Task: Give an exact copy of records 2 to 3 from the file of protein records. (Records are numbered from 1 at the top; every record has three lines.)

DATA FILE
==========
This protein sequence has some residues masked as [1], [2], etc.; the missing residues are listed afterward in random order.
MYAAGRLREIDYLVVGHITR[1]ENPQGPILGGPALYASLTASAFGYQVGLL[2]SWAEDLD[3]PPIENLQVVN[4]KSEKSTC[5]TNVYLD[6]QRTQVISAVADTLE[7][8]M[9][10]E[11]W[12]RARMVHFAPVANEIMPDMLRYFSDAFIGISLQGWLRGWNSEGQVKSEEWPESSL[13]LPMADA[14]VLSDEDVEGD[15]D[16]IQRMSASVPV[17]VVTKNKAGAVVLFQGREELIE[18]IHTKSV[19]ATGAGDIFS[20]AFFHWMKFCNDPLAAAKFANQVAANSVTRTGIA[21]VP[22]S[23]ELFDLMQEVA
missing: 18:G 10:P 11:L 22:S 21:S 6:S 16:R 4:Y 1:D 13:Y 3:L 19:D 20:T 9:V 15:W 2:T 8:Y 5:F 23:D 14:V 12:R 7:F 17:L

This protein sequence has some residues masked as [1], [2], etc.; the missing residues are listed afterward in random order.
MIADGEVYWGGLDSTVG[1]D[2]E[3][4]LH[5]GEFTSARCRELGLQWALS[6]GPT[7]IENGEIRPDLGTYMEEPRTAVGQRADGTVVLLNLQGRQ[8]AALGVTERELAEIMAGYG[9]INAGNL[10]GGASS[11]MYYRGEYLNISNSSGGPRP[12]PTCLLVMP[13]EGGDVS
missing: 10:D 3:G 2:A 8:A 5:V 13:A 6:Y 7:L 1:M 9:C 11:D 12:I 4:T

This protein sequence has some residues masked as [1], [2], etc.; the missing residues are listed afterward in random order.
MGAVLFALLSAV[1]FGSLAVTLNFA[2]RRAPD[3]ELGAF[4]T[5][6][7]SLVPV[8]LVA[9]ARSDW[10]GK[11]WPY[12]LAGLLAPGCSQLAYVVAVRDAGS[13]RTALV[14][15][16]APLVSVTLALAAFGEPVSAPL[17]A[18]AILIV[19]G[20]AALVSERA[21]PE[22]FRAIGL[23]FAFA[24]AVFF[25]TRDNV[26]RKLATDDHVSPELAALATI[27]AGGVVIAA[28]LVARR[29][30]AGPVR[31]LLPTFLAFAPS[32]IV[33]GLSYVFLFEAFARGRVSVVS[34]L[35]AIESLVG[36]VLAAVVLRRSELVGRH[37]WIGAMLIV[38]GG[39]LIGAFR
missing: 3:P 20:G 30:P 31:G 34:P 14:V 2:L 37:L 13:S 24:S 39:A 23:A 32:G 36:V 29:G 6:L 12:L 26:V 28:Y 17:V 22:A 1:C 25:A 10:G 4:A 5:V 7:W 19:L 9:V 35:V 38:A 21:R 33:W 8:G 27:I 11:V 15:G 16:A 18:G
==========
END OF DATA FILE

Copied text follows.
This protein sequence has some residues masked as [1], [2], etc.; the missing residues are listed afterward in random order.
MIADGEVYWGGLDSTVG[1]D[2]E[3][4]LH[5]GEFTSARCRELGLQWALS[6]GPT[7]IENGEIRPDLGTYMEEPRTAVGQRADGTVVLLNLQGRQ[8]AALGVTERELAEIMAGYG[9]INAGNL[10]GGASS[11]MYYRGEYLNISNSSGGPRP[12]PTCLLVMP[13]EGGDVS
missing: 10:D 3:G 2:A 8:A 5:V 13:A 6:Y 7:L 1:M 9:C 11:D 12:I 4:T

This protein sequence has some residues masked as [1], [2], etc.; the missing residues are listed afterward in random order.
MGAVLFALLSAV[1]FGSLAVTLNFA[2]RRAPD[3]ELGAF[4]T[5][6][7]SLVPV[8]LVA[9]ARSDW[10]GK[11]WPY[12]LAGLLAPGCSQLAYVVAVRDAGS[13]RTALV[14][15][16]APLVSVTLALAAFGEPVSAPL[17]A[18]AILIV[19]G[20]AALVSERA[21]PE[22]FRAIGL[23]FAFA[24]AVFF[25]TRDNV[26]RKLATDDHVSPELAALATI[27]AGGVVIAA[28]LVARR[29][30]AGPVR[31]LLPTFLAFAPS[32]IV[33]GLSYVFLFEAFARGRVSVVS[34]L[35]AIESLVG[36]VLAAVVLRRSELVGRH[37]WIGAMLIV[38]GG[39]LIGAFR
missing: 3:P 20:G 30:P 31:G 34:P 14:V 2:L 37:L 13:S 24:S 39:A 23:A 32:G 36:V 29:G 6:L 12:L 26:V 28:Y 17:V 22:A 1:C 25:A 10:G 4:A 5:V 7:W 19:L 9:V 35:V 38:A 21:R 33:W 8:G 27:I 11:V 15:G 16:A 18:G